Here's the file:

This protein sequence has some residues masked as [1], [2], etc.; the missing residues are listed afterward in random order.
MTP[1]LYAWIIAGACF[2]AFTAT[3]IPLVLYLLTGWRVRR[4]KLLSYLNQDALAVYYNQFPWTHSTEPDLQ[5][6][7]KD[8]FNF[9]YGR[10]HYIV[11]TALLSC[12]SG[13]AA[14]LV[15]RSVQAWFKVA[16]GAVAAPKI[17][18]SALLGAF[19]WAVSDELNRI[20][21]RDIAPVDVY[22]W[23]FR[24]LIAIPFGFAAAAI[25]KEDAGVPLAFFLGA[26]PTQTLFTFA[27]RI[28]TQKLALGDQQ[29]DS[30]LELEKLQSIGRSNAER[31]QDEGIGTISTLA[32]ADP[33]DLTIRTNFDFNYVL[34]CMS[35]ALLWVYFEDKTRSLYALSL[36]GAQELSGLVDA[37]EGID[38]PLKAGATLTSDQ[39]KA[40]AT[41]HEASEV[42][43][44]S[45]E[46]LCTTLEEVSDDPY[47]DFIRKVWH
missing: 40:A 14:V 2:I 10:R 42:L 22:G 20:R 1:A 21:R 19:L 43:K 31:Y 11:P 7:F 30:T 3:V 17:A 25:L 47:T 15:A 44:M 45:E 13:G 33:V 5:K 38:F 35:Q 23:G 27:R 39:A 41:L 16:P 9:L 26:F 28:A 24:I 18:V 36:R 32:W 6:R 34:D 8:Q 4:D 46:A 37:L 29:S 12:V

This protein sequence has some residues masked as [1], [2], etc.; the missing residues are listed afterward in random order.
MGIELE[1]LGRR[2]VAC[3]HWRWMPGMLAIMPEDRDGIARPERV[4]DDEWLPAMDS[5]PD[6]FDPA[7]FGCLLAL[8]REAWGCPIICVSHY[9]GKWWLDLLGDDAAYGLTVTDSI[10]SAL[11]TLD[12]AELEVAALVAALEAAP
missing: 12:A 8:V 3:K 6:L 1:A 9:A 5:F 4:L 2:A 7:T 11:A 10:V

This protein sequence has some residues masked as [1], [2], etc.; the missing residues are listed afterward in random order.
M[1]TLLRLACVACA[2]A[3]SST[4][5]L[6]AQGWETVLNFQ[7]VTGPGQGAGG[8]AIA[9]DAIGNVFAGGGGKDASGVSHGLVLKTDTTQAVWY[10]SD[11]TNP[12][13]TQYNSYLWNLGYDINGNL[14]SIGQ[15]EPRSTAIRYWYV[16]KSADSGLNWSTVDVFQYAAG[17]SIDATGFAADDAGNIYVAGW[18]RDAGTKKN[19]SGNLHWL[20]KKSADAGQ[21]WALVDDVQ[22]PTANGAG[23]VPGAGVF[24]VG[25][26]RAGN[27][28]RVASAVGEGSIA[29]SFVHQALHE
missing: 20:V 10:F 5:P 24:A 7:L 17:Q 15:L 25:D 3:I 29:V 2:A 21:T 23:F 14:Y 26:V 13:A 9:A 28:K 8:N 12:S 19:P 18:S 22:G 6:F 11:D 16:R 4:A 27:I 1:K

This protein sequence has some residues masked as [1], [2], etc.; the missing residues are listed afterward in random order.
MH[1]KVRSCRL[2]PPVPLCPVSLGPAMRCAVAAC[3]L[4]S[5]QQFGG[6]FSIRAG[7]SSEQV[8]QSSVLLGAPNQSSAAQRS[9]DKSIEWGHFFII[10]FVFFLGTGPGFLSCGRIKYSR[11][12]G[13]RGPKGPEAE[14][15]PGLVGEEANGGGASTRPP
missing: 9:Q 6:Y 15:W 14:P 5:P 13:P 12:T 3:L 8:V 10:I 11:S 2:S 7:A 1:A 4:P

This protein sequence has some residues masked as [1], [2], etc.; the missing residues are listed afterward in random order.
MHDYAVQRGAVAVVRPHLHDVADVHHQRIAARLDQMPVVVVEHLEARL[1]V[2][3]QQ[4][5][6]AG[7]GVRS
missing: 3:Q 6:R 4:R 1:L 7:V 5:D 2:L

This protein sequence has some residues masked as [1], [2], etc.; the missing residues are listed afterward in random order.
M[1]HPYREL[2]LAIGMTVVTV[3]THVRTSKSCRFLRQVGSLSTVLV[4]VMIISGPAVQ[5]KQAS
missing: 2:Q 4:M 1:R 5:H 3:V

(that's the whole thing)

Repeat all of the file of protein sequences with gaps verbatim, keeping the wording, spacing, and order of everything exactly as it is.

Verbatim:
This protein sequence has some residues masked as [1], [2], etc.; the missing residues are listed afterward in random order.
MTP[1]LYAWIIAGACF[2]AFTAT[3]IPLVLYLLTGWRVRR[4]KLLSYLNQDALAVYYNQFPWTHSTEPDLQ[5][6][7]KD[8]FNF[9]YGR[10]HYIV[11]TALLSC[12]SG[13]AA[14]LV[15]RSVQAWFKVA[16]GAVAAPKI[17][18]SALLGAF[19]WAVSDELNRI[20][21]RDIAPVDVY[22]W[23]FR[24]LIAIPFGFAAAAI[25]KEDAGVPLAFFLGA[26]PTQTLFTFA[27]RI[28]TQKLALGDQQ[29]DS[30]LELEKLQSIGRSNAER[31]QDEGIGTISTLA[32]ADP[33]DLTIRTNFDFNYVL[34]CMS[35]ALLWVYFEDKTRSLYALSL[36]GAQELSGLVDA[37]EGID[38]PLKAGATLTSDQ[39]KA[40]AT[41]HEASEV[42][43][44]S[45]E[46]LCTTLEEVSDDPY[47]DFIRKVWH
missing: 40:A 14:V 2:I 10:R 42:L 22:G 20:R 1:A 21:R 19:L 43:K 31:Y 11:P 7:F 30:T 3:V 17:A 25:L 47:T 15:A 44:M 45:E 13:G 33:V 5:K 38:F 35:Q 23:G 27:R 39:A 41:L 16:P 9:L 26:F 28:A 24:I 18:V 36:R 32:W 6:R 34:D 8:Q 4:D 46:A 37:L 29:S 12:V

This protein sequence has some residues masked as [1], [2], etc.; the missing residues are listed afterward in random order.
MGIELE[1]LGRR[2]VAC[3]HWRWMPGMLAIMPEDRDGIARPERV[4]DDEWLPAMDS[5]PD[6]FDPA[7]FGCLLAL[8]REAWGCPIICVSHY[9]GKWWLDLLGDDAAYGLTVTDSI[10]SAL[11]TLD[12]AELEVAALVAALEAAP
missing: 12:A 8:V 3:K 6:L 1:A 9:A 5:F 4:L 2:A 7:T 11:A 10:V

This protein sequence has some residues masked as [1], [2], etc.; the missing residues are listed afterward in random order.
M[1]TLLRLACVACA[2]A[3]SST[4][5]L[6]AQGWETVLNFQ[7]VTGPGQGAGG[8]AIA[9]DAIGNVFAGGGGKDASGVSHGLVLKTDTTQAVWY[10]SD[11]TNP[12][13]TQYNSYLWNLGYDINGNL[14]SIGQ[15]EPRSTAIRYWYV[16]KSADSGLNWSTVDVFQYAAG[17]SIDATGFAADDAGNIYVAGW[18]RDAGTKKN[19]SGNLHWL[20]KKSADAGQ[21]WALVDDVQ[22]PTANGAG[23]VPGAGVF[24]VG[25][26]RAGN[27][28]RVASAVGEGSIA[29]SFVHQALHE
missing: 20:V 10:F 5:P 24:A 7:L 17:Q 15:L 25:D 3:I 29:V 2:A 21:T 23:F 14:Y 26:V 13:A 9:A 28:K 8:N 12:S 19:P 18:S 22:G 6:F 11:D 16:R 4:A 27:I 1:K

This protein sequence has some residues masked as [1], [2], etc.; the missing residues are listed afterward in random order.
MH[1]KVRSCRL[2]PPVPLCPVSLGPAMRCAVAAC[3]L[4]S[5]QQFGG[6]FSIRAG[7]SSEQV[8]QSSVLLGAPNQSSAAQRS[9]DKSIEWGHFFII[10]FVFFLGTGPGFLSCGRIKYSR[11][12]G[13]RGPKGPEAE[14][15]PGLVGEEANGGGASTRPP
missing: 9:Q 6:Y 15:W 14:P 5:P 13:P 12:T 3:L 8:V 10:I 11:S 2:S 7:A 1:A 4:P

This protein sequence has some residues masked as [1], [2], etc.; the missing residues are listed afterward in random order.
MHDYAVQRGAVAVVRPHLHDVADVHHQRIAARLDQMPVVVVEHLEARL[1]V[2][3]QQ[4][5][6]AG[7]GVRS
missing: 3:Q 6:R 4:R 1:L 7:V 5:D 2:L

This protein sequence has some residues masked as [1], [2], etc.; the missing residues are listed afterward in random order.
M[1]HPYREL[2]LAIGMTVVTV[3]THVRTSKSCRFLRQVGSLSTVLV[4]VMIISGPAVQ[5]KQAS
missing: 2:Q 4:M 1:R 5:H 3:V